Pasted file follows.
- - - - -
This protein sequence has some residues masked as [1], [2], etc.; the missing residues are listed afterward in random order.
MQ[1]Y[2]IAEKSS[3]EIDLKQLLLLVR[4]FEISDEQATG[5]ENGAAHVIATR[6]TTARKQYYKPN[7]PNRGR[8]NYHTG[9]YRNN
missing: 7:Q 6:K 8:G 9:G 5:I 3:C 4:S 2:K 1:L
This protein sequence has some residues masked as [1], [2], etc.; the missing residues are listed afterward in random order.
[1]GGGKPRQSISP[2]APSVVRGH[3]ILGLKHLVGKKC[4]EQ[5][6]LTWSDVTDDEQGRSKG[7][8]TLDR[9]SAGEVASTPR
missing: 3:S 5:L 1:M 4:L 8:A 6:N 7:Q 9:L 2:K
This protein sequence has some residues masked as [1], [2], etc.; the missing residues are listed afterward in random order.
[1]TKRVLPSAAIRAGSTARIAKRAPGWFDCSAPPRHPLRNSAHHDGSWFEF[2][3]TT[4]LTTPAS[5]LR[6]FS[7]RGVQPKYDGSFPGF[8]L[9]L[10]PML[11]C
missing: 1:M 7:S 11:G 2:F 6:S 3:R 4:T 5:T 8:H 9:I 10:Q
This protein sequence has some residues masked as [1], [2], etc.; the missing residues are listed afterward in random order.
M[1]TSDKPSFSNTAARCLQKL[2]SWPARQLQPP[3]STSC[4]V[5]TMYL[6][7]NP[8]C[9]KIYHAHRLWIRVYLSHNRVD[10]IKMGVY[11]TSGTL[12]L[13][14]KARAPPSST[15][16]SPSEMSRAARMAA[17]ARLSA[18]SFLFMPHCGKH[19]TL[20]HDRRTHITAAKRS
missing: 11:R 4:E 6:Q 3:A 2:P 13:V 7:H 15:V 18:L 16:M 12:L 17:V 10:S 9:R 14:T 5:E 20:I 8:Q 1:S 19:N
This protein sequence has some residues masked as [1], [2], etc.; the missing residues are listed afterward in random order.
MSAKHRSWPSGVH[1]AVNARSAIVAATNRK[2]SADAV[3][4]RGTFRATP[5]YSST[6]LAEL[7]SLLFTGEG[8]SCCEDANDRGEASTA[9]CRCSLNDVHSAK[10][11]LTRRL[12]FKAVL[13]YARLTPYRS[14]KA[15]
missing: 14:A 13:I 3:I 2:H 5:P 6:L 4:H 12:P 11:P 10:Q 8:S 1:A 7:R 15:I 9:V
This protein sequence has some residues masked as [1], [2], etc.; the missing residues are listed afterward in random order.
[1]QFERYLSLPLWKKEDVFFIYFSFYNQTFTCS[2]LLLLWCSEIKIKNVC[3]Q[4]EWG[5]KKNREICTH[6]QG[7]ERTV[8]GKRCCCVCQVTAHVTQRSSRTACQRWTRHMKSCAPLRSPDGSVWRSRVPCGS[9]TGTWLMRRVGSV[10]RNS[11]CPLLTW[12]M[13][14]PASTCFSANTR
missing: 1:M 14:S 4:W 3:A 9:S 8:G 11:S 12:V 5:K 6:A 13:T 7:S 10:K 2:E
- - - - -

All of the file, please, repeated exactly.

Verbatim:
This protein sequence has some residues masked as [1], [2], etc.; the missing residues are listed afterward in random order.
MQ[1]Y[2]IAEKSS[3]EIDLKQLLLLVR[4]FEISDEQATG[5]ENGAAHVIATR[6]TTARKQYYKPN[7]PNRGR[8]NYHTG[9]YRNN
missing: 7:Q 6:K 8:G 9:G 5:I 3:C 4:S 2:K 1:L
This protein sequence has some residues masked as [1], [2], etc.; the missing residues are listed afterward in random order.
[1]GGGKPRQSISP[2]APSVVRGH[3]ILGLKHLVGKKC[4]EQ[5][6]LTWSDVTDDEQGRSKG[7][8]TLDR[9]SAGEVASTPR
missing: 3:S 5:L 1:M 4:L 8:A 6:N 7:Q 9:L 2:K
This protein sequence has some residues masked as [1], [2], etc.; the missing residues are listed afterward in random order.
[1]TKRVLPSAAIRAGSTARIAKRAPGWFDCSAPPRHPLRNSAHHDGSWFEF[2][3]TT[4]LTTPAS[5]LR[6]FS[7]RGVQPKYDGSFPGF[8]L[9]L[10]PML[11]C
missing: 1:M 7:S 11:G 2:F 6:S 3:R 4:T 5:T 8:H 9:I 10:Q
This protein sequence has some residues masked as [1], [2], etc.; the missing residues are listed afterward in random order.
M[1]TSDKPSFSNTAARCLQKL[2]SWPARQLQPP[3]STSC[4]V[5]TMYL[6][7]NP[8]C[9]KIYHAHRLWIRVYLSHNRVD[10]IKMGVY[11]TSGTL[12]L[13][14]KARAPPSST[15][16]SPSEMSRAARMAA[17]ARLSA[18]SFLFMPHCGKH[19]TL[20]HDRRTHITAAKRS
missing: 11:R 4:E 6:Q 3:A 2:P 13:V 7:H 15:V 18:L 16:M 12:L 17:V 10:S 9:R 14:T 5:E 20:I 8:Q 1:S 19:N
This protein sequence has some residues masked as [1], [2], etc.; the missing residues are listed afterward in random order.
MSAKHRSWPSGVH[1]AVNARSAIVAATNRK[2]SADAV[3][4]RGTFRATP[5]YSST[6]LAEL[7]SLLFTGEG[8]SCCEDANDRGEASTA[9]CRCSLNDVHSAK[10][11]LTRRL[12]FKAVL[13]YARLTPYRS[14]KA[15]
missing: 14:A 13:I 3:I 2:H 5:P 6:L 4:H 12:P 11:P 10:Q 8:S 1:A 7:R 15:I 9:V
This protein sequence has some residues masked as [1], [2], etc.; the missing residues are listed afterward in random order.
[1]QFERYLSLPLWKKEDVFFIYFSFYNQTFTCS[2]LLLLWCSEIKIKNVC[3]Q[4]EWG[5]KKNREICTH[6]QG[7]ERTV[8]GKRCCCVCQVTAHVTQRSSRTACQRWTRHMKSCAPLRSPDGSVWRSRVPCGS[9]TGTWLMRRVGSV[10]RNS[11]CPLLTW[12]M[13][14]PASTCFSANTR
missing: 1:M 14:S 4:W 3:A 9:S 8:G 11:S 12:V 5:K 6:A 13:T 7:S 10:K 2:E